Train-the-Trainer Intervention to Increase Nursing Teamwork and Decrease Missed Nursing Care in Acute Care Patient Units
ABSTRACT Teamwork is essential for patient safety and results in less missed nursing care.
The aim of this study was to test the impact of a train-the-trainer intervention on the level of satisfaction with nursing teamwork and the amount of missed nursing care.
This study used a quasiexperimental design with repeated measures taken at pretest, posttest, and 2 months after completion of the intervention. The sample for this study was the nursing staff on three medical-surgical units in three separate acute care hospitals (one unit in each hospital). Three nurses from each unit underwent a training program and then taught the skills and knowledge they acquired to the staff members on their units in three-hour-long sessions. The training involved staff role-playing scenarios based on teamwork problems that occur regularly on inpatient units in acute care hospitals followed by debriefing, which focused on teamwork behaviors (e.g., leadership, team orientation, backup, performance monitoring) and missed nursing care. Four measures were used to test the efficacy of this intervention: The Nursing Teamwork Survey, the MISSCARE Survey, and questions about the knowledge of and satisfaction with teamwork. Return rates for the surveys ranged from 73% to 84%. Follow-up tests individually comparing pretest, posttest, and delayed posttest were conducted within the mixed model and used the Bonferroni correction for multiple comparisons.
Teamwork increased (F = 6.91, df = 259.01, p = .001) and missed care decreased (F = 3.59, df = 251.29, p = .03) over time. Nursing staff also reported a higher level of satisfaction with teamwork and an increase of teamwork knowledge after the intervention.
The intervention tested in this study shows promise of being an effective and efficient approach to increase nursing teamwork and decrease missed nursing care.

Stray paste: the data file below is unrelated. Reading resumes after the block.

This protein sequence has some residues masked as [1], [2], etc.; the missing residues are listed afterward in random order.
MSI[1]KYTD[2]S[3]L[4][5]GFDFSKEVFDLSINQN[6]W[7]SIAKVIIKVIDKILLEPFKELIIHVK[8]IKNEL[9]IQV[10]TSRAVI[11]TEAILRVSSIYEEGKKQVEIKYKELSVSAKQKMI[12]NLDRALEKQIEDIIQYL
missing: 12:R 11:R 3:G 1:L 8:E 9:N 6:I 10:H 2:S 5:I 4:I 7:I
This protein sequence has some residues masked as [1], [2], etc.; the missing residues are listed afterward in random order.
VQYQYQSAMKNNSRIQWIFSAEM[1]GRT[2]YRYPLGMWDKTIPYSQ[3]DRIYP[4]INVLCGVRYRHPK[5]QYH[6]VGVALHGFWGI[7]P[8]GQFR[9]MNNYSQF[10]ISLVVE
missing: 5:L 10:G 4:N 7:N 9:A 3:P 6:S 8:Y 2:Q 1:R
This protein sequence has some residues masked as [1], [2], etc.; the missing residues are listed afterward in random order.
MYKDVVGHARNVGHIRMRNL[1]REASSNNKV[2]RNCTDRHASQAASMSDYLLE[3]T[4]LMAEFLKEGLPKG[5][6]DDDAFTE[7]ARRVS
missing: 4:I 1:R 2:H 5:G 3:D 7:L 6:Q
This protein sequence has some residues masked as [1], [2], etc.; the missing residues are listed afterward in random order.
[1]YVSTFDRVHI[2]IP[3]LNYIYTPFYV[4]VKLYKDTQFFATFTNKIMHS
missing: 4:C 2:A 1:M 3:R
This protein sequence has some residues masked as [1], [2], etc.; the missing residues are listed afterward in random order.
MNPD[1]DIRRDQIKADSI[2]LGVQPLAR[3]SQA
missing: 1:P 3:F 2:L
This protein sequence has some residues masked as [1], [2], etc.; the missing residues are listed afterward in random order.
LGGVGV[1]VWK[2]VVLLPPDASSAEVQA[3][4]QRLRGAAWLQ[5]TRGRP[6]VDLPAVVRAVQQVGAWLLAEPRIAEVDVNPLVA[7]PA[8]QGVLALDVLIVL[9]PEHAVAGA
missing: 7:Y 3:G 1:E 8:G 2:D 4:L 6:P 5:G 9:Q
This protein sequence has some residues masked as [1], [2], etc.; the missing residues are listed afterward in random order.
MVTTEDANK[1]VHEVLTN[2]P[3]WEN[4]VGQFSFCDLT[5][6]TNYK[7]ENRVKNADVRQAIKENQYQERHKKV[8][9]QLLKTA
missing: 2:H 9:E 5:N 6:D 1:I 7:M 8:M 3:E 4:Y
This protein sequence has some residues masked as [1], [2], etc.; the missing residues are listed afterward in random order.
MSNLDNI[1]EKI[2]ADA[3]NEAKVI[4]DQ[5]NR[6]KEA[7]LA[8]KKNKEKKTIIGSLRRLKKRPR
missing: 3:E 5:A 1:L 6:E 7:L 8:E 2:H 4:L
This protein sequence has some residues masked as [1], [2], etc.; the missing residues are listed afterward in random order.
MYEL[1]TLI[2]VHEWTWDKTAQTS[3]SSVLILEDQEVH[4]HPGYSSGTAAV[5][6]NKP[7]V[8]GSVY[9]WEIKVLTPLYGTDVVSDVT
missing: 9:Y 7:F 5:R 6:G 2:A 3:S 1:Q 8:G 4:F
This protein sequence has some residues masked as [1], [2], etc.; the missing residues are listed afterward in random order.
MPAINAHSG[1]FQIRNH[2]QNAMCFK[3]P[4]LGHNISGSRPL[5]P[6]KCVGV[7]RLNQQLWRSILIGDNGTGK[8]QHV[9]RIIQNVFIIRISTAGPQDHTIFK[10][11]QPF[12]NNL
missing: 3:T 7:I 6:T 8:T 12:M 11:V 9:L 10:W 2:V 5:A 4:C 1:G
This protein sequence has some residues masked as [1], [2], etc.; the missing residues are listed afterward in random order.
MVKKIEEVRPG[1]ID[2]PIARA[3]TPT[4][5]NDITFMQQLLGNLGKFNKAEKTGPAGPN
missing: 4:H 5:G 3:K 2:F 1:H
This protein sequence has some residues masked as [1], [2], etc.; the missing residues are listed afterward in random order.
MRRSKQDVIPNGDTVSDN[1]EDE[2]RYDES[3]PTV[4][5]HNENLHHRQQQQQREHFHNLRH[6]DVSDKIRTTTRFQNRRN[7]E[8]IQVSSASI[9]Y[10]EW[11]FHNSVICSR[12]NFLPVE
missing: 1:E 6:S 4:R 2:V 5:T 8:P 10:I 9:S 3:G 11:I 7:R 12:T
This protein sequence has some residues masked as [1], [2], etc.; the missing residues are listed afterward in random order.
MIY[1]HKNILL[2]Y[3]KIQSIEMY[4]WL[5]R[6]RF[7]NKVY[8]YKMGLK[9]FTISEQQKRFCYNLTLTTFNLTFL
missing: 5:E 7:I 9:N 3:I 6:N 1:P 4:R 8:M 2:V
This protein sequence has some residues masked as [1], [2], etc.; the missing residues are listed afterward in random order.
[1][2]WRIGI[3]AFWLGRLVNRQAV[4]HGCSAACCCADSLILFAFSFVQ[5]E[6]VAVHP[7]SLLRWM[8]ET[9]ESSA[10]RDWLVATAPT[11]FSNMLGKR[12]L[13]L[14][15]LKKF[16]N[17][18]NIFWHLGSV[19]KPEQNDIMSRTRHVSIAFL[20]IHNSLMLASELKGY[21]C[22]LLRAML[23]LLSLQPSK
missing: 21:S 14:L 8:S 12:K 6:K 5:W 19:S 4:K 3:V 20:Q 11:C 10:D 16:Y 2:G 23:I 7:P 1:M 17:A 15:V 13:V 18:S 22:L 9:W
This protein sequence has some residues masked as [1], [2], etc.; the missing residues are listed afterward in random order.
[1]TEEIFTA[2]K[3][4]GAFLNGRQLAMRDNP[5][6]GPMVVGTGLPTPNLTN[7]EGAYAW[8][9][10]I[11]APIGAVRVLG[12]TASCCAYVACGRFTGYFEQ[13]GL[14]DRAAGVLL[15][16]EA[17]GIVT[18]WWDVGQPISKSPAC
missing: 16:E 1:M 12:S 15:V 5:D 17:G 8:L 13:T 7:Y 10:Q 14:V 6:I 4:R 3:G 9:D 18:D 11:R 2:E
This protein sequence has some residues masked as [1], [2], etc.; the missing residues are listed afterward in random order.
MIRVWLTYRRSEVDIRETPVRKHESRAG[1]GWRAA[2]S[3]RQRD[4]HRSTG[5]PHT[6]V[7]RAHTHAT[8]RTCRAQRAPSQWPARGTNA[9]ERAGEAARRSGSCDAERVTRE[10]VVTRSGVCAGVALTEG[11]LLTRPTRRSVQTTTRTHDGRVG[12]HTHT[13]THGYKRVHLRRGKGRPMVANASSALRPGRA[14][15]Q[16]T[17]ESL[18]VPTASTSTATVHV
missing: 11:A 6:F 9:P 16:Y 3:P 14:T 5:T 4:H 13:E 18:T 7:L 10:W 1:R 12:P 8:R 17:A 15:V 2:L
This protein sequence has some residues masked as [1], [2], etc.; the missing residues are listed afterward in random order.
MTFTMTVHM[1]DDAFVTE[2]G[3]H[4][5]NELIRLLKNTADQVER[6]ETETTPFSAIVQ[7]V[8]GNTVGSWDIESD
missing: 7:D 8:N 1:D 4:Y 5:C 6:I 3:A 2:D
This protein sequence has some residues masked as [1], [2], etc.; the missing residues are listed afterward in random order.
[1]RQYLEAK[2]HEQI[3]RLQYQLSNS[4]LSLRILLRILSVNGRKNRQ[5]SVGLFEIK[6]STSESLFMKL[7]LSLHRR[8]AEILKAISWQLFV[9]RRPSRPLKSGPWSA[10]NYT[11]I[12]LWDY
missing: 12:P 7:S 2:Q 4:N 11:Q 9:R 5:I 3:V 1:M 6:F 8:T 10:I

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ABSTRACT: This study examines what and why nursing care is missed. A sample of 459 nurses in 3 hospitals completed the Missed Nursing Care (MISSCARE) Survey. Assessment was reported to be missed by 44% of respondents while interventions, basic care, and planning were reported to be missed by > 70% of the survey respondents. Reasons for missed care were labor resources (85%), material resources (56%), and communication (38%). A comparison of the hospitals showed consistency across all 3 hospitals. Associate degree nurses reported more missed care than baccalaureate-prepared and diploma-educated nurses. The results of this study lead to the conclusion that a large proportion of all hospitalized patients are being placed in jeopardy because of missed nursing care or errors of omission. Furthermore, changes in Center for Medicare and Medicaid Services (CMS) regulations which will eliminate payment for acute care services when any one of a common set of complications occurs, such as pressure ulcers and patient falls, point to serious cost implications for hospitals.Nursing outlook 01/2009; 57(1):3-9. DOI:10.1016/j.outlook.2008.05.007 · 1.59 Impact Factor
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ABSTRACT: : In a previous study, the nursing staff on 110 patient care units in 10 hospitals participated in a quantitative study of missed nursing care. : The aim of this study was to gain an understanding of the differences in patient care units that had the most missed nursing care with those with the least missed nursing care. : Focus groups were conducted with the registered nurse staff on the 5 units with the most missed nursing care and 5 units with the least missed care. : Ten themes were identified: (a) staffing levels, (b) communication, (c) collective orientation, (d) backup, (e) monitoring, (f) leadership, (g) long tenure, (h) unit size, (i) trust, and (j) accountability. Taken together, the predominant difference found was that units with the least missed care had higher teamwork. : Strategies for developing interventions to decrease missed care and increase teamwork are presented.Health care management review 02/2012; 37(4):320-8. DOI:10.1097/HMR.0b013e318249727e · 1.30 Impact Factor
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ABSTRACT: A series of studies on missed nursing care (i.e., required standard nursing care that is not completed) is summarized. Missed nursing care is substantial and similar levels are found across hospitals. Reasons for missed nursing care are staffing resources, material resources, and communication and these are also similar across hospitals. The higher the staffing levels, the fewer occurrences of missed nursing care. Magnet status and higher levels of teamwork are associated with less missed nursing care, and more missed care leads to a lower level of staff satisfaction. Missed nursing care has been found to be a mediator between staffing levels and patient falls. Patient identified missed nursing care predicts adverse events (i.e., falls, pressure ulcers, new infections etc.).Western Journal of Nursing Research 04/2014; 36(7). DOI:10.1177/0193945914531859 · 1.03 Impact Factor